2018-01-31 00:00:00Cash FlowEnglishLearn what working capital and the working capital ratio are, see why they are important to regularly review, and see an example...https://quickbooks.intuit.com/ca/resources/ca_qrc/uploads/2018/02/Man-Explaining-Working-Capital-Ratio.jpghttps://quickbooks.intuit.com/ca/resources/cash-flow/working-capital-ratio-explanation/What Is Your Working Capital Ratio Telling You?

What Is Your Working Capital Ratio Telling You?

2 min read

It’s important for a small business owners to keep an eye on the short-term financial health of their companies since problems in this area can be disastrous, even leading to the business closing permanently. Great ways to get a quick snapshot of short-term financial health and efficiency of the company is by calculating working capital and the working capital ratio.

Working Capital and the Working Capital Ratio

Working capital is a basic measure of liquidity that shows the ability of a company to meet its current financial obligations and remain solvent. You calculate it by taking the company’s current assets and subtracting its current liabilities. If a company has $500,000 in current assets and $200,000 in current liabilities, its working capital is $300,000. The working capital ratio is simply the company’s current assets divided by its current liabilities (this is also know as the current ratio). In this example, the working capital ratio is $500,000 divided by $200,000, which is 2.5.

Even in the same industry, companies can have very different working capital ratios. Generally speaking, there are some values of the working capital ratio that are accepted as good and bad. Working capital ratios lower than 1 mean that the company has negative working capital. In other words, the company has more current liabilities than current assets. This signals that the company will likely experience liquidity problems in the near future. A working capital ratio of about 1.5 to 2 is considered good. It shows that the company is financially healthy and efficiently managing its resources. A value higher than 2 is not necessarily better. This demonstrates that the company is likely not generating as much revenue as possible by intelligently employing all of its assets.

Analyzing the Trend in Working Capital Ratio

Assume a company has gathered financial data on itself for the past three years.

  • Year 1: Current Assets = $1M, Current Liabilities = $500,000
  • Year 2: Current Assets = $1.5M, Current Liabilities = $1.2M
  • Year 3: Current Assets = $1.8M, Current Liabilities = $1.8M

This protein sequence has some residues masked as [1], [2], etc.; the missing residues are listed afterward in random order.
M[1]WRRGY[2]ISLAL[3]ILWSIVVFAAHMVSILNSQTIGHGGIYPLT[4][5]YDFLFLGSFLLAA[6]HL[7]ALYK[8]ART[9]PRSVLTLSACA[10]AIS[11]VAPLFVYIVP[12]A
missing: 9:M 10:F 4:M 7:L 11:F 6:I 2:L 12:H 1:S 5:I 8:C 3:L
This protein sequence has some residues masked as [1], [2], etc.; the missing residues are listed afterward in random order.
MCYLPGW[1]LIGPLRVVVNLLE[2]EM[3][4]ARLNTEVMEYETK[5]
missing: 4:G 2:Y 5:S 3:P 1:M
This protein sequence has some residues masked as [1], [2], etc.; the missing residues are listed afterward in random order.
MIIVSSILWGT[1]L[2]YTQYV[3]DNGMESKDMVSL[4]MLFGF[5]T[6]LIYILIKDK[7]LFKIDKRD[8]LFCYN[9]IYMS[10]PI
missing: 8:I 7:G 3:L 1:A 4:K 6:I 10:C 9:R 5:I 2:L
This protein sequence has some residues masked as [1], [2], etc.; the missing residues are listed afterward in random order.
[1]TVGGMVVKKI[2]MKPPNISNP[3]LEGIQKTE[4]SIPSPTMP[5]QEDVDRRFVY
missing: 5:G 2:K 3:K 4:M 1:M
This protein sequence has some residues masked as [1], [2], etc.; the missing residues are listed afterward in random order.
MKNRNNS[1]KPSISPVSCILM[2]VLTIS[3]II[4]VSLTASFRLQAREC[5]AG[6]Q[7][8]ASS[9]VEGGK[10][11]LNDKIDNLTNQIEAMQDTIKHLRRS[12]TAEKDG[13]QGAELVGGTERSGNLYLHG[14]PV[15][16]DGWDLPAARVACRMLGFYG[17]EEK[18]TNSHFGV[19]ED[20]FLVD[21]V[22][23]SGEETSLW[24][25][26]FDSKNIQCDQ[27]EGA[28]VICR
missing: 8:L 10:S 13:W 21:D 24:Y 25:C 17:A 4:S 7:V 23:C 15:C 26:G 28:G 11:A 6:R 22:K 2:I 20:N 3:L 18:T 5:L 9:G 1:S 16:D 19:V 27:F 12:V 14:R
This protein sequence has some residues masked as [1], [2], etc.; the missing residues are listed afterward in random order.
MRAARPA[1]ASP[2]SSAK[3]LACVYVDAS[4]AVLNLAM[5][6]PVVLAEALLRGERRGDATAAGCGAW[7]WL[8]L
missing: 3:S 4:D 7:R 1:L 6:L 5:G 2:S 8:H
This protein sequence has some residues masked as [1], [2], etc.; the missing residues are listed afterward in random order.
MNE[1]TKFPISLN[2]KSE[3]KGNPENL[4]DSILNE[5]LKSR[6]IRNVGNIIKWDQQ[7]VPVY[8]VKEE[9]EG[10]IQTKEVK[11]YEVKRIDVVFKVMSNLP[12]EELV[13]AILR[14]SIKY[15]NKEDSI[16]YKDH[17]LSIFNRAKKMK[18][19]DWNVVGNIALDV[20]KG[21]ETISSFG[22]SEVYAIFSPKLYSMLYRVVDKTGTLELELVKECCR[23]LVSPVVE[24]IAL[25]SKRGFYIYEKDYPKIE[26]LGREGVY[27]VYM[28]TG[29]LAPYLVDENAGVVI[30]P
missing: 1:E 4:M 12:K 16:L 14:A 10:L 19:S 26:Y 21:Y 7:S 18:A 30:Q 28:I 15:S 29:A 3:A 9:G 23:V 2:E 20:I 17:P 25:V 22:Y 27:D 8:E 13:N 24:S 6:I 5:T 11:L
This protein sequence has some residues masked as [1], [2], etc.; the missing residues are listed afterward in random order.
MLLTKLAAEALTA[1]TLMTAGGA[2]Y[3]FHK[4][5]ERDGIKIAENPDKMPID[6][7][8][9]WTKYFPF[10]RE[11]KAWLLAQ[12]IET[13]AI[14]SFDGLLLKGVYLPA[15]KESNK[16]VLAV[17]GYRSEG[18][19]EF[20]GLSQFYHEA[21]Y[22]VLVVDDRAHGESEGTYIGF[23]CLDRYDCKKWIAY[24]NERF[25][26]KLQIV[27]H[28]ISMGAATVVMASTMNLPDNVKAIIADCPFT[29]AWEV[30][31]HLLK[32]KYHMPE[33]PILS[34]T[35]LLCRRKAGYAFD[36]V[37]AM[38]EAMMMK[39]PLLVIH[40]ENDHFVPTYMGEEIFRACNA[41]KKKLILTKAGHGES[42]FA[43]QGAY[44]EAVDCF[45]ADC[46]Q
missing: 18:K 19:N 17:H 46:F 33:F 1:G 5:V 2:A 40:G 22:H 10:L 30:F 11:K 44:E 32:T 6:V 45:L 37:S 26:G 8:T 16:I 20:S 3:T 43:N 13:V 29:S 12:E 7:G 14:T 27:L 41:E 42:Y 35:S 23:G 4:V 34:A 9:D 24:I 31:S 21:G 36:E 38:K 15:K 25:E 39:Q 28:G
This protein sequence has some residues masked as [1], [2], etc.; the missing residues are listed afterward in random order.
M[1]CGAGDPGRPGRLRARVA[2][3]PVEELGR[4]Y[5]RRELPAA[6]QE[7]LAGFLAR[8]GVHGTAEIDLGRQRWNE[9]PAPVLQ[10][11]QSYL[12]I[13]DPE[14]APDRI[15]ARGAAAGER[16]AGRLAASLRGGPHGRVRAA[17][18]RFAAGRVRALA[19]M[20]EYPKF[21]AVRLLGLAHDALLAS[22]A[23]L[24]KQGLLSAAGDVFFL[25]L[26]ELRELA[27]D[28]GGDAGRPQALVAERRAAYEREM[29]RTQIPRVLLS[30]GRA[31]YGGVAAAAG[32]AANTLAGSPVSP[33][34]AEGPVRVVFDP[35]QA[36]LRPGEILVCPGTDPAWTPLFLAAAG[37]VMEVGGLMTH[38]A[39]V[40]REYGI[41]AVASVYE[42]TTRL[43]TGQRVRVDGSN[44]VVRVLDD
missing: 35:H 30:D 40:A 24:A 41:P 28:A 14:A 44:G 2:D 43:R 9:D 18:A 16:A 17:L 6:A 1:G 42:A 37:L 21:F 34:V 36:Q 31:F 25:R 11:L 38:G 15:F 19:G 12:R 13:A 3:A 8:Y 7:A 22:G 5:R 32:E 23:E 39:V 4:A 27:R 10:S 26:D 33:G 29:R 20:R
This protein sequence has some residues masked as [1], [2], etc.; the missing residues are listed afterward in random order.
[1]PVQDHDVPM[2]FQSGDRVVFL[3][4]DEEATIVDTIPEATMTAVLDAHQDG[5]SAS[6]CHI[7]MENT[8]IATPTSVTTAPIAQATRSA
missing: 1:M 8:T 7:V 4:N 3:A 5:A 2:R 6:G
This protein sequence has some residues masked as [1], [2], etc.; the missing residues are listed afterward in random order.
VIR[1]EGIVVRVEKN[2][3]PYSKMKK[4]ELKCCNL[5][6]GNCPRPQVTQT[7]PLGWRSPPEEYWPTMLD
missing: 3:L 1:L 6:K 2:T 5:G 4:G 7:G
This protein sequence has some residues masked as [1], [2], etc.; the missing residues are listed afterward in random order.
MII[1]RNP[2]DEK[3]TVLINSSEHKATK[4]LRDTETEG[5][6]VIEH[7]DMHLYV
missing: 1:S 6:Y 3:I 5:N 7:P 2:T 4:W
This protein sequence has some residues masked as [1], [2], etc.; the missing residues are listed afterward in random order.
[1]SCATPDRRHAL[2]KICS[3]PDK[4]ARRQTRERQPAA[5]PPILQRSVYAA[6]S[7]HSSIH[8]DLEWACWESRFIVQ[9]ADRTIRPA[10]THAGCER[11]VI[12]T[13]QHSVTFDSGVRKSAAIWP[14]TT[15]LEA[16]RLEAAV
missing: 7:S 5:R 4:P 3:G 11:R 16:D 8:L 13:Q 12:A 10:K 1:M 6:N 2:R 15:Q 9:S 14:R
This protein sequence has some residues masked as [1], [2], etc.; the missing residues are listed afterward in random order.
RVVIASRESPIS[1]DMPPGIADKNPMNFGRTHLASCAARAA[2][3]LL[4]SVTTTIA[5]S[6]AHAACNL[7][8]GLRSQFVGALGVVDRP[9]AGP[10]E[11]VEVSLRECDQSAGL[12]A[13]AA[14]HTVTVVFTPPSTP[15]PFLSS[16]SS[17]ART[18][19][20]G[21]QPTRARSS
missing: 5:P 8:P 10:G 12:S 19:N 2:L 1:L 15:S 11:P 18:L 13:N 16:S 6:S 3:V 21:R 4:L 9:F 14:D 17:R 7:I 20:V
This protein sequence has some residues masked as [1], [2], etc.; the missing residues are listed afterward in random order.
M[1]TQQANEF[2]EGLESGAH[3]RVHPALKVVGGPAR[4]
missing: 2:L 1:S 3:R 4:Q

At first glance, by looking at the current assets, you can see that the company appears to be growing. In the three-year period it has nearly doubled its current assets. But you can easily see that the liabilities grew, too. The working capital ratio can be a useful tool in this situation to get a clearer picture. The ratio for the three years is calculated as follows:

  • Year 1: Working Capital Ratio = $1M / $500,000 = 2
  • Year 2: Working Capital Ratio = $1.5M / $1.2M = 1.25
  • Year 3: Working Capital Ratio = $1.8M / $1.8M = 1

The trend of this business is now clearer. It is growing but at the expense of current liabilities that may be spiraling out of control. The first year the company was strong with a working capital ratio of 2, but by year three, the company is in a situation where the working capital ratio is only 1. If the trend continues, working capital will be negative in year four, and the company will begin experiencing liquidity problems. The downfall of the company might be right around the corner unless management makes some serious changes in the way the business operates.

Working capital is a simple tool that any business owner can use to quickly see the short-term financial strength of their company. A value below 1 is problematic and signals that operations in the company must change. A value between 1.5 and 2 is typically considered strong, and higher values indicate that management needs to utilize the company’s resources in a more efficient way.

Information may be abridged and therefore incomplete. This document/information does not constitute, and should not be considered a substitute for, legal or financial advice. Each financial situation is different, the advice provided is intended to be general. Please contact your financial or legal advisors for information specific to your situation.

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